Cranbrook and its surrounding area experienced quite a thunderstorm Wednesday night, but fortunately, unlike the dry summer thunderstorms, this one was accompanied by about 10 millimetres of rainfall, and no new wildfires were started anywhere close.
With Wednesdays’s rainfall, and taking into account the next few days before the month ends, June has a good chance of hitting or getting close to the average of 62 millimetres.
According to Environment Canada meteorologist Doug Lundquist, the spring season here in Cranbrook, so the months of March, April and May, saw 55 mm of precipitation. This is only 58 per cent of the average of 94. Last year we received 103.
“The rains we had here in June I’m sure are going to make the wildfire folks happy there,” Lundquist said.
Temperatures for the springs months saw an average of 6.3 degrees, just three tenths off of the average of 6.6 and down from last year’s average of 7 degrees.
“This year’s spring has been drier,” Lundquist said. “And so far June’s temperatures … I don’t even want to go there because every day is changing, it was warmer earlier in the month but now colder.”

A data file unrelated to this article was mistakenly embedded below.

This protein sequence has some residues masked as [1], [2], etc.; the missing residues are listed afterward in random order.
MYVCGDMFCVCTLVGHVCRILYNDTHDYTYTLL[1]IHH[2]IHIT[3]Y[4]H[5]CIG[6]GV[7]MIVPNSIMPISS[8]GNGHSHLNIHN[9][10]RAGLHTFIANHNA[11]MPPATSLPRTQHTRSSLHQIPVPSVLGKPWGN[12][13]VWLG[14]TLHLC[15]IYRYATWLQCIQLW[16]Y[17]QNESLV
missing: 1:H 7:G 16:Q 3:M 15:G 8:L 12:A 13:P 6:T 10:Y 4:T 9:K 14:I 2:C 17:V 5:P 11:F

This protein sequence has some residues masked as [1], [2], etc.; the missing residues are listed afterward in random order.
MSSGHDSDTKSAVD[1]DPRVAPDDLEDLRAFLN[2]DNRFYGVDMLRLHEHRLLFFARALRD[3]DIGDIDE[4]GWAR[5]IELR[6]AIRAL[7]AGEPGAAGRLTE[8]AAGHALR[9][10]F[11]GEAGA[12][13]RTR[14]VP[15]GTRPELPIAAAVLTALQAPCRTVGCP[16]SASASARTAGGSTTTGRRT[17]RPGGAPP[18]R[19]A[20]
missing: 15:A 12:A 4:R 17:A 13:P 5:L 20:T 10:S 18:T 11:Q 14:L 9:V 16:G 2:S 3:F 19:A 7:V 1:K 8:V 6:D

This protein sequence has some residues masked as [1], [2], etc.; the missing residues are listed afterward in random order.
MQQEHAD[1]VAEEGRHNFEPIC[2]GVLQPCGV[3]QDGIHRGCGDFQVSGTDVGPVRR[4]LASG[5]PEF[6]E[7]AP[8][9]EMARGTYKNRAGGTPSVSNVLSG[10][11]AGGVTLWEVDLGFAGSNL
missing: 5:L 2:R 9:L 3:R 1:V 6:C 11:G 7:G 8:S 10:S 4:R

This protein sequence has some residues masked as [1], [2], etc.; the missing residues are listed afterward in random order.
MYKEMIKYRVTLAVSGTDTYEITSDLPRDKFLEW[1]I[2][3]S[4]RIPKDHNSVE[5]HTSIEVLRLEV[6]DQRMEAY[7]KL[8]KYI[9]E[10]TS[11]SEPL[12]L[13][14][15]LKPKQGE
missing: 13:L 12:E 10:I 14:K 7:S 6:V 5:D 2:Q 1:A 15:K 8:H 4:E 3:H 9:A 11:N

Looking forward, the weather is looking favourable for the Canada Day long weekend. Showers that persisted through Thursday will fizzle out and the temperature will gradually rise as the weekend begins, drying up and climbing into the low twenties by Saturday and reaching mid to high twenties for Canada Day Sunday.
After that, Lundquist said it looks as though it will cool off again and we may get some more showers, but temperatures shouldn’t be as cool as they are now. Going forward, however, we may be in for another hot and dry summer.
“It looks like there is a really high probability that the next two months of summer and the first month of fall, July August and September, will be warmer than average,” Lundquist said. “We can’t talk about precipitation in the long run, it’s not really reliable.”